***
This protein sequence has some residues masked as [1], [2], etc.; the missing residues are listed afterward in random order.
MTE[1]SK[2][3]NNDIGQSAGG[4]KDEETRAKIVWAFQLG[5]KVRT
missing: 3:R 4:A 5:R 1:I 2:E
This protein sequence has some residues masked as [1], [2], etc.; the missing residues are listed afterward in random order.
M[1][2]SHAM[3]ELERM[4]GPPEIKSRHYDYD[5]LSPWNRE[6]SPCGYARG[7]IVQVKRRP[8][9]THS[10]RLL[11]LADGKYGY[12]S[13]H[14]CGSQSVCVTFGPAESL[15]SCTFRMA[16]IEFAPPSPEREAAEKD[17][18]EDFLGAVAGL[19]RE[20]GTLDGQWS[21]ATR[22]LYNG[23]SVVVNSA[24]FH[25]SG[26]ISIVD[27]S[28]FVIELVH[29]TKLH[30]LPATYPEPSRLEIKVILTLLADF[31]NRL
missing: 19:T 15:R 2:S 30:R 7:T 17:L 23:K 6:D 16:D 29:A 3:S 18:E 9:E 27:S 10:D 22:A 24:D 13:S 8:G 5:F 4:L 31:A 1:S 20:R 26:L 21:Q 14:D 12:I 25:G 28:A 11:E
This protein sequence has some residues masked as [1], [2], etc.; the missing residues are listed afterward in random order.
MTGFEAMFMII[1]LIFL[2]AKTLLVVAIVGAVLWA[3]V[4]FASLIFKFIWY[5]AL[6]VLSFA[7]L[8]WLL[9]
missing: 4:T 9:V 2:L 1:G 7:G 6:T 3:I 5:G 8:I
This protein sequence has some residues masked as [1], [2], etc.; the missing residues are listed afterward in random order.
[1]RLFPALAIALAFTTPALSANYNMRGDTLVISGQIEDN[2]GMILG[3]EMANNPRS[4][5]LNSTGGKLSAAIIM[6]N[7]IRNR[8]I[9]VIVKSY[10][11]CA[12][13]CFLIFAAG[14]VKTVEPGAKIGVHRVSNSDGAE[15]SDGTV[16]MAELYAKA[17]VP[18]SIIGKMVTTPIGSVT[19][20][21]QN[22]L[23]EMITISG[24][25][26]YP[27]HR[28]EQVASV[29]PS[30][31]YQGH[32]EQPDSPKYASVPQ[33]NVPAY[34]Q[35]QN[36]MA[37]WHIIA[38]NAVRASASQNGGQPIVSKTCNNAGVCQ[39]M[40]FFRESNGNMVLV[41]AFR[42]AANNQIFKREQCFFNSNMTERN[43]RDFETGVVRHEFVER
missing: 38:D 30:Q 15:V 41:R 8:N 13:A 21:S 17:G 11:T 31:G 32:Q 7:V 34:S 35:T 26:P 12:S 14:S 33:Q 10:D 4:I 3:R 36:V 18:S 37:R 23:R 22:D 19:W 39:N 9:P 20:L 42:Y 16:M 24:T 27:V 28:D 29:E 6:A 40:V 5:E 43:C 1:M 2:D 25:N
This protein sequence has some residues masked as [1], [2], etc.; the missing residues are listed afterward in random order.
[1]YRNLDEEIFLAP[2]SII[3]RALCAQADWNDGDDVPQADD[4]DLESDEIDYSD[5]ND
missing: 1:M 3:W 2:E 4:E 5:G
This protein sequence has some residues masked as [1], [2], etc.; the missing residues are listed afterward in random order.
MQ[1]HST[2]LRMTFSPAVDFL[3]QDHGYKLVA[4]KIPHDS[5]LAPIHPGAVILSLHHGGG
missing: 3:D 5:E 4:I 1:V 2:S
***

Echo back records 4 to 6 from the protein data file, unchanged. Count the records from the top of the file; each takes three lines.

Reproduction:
This protein sequence has some residues masked as [1], [2], etc.; the missing residues are listed afterward in random order.
[1]RLFPALAIALAFTTPALSANYNMRGDTLVISGQIEDN[2]GMILG[3]EMANNPRS[4][5]LNSTGGKLSAAIIM[6]N[7]IRNR[8]I[9]VIVKSY[10][11]CA[12][13]CFLIFAAG[14]VKTVEPGAKIGVHRVSNSDGAE[15]SDGTV[16]MAELYAKA[17]VP[18]SIIGKMVTTPIGSVT[19][20][21]QN[22]L[23]EMITISG[24][25][26]YP[27]HR[28]EQVASV[29]PS[30][31]YQGH[32]EQPDSPKYASVPQ[33]NVPAY[34]Q[35]QN[36]MA[37]WHIIA[38]NAVRASASQNGGQPIVSKTCNNAGVCQ[39]M[40]FFRESNGNMVLV[41]AFR[42]AANNQIFKREQCFFNSNMTERN[43]RDFETGVVRHEFVER
missing: 38:D 30:Q 15:V 41:R 8:N 13:A 21:S 17:G 11:T 31:G 32:Q 7:V 34:S 35:T 26:P 12:S 14:S 33:Q 10:D 4:I 3:R 36:V 18:S 37:R 23:R 22:D 19:W 39:N 9:P 20:L 42:Y 16:M 24:T 27:V 28:D 29:E 6:A 40:V 5:E 43:C 1:M 2:D 25:N
This protein sequence has some residues masked as [1], [2], etc.; the missing residues are listed afterward in random order.
[1]YRNLDEEIFLAP[2]SII[3]RALCAQADWNDGDDVPQADD[4]DLESDEIDYSD[5]ND
missing: 1:M 3:W 2:E 4:E 5:G
This protein sequence has some residues masked as [1], [2], etc.; the missing residues are listed afterward in random order.
MQ[1]HST[2]LRMTFSPAVDFL[3]QDHGYKLVA[4]KIPHDS[5]LAPIHPGAVILSLHHGGG
missing: 3:D 5:E 4:I 1:V 2:S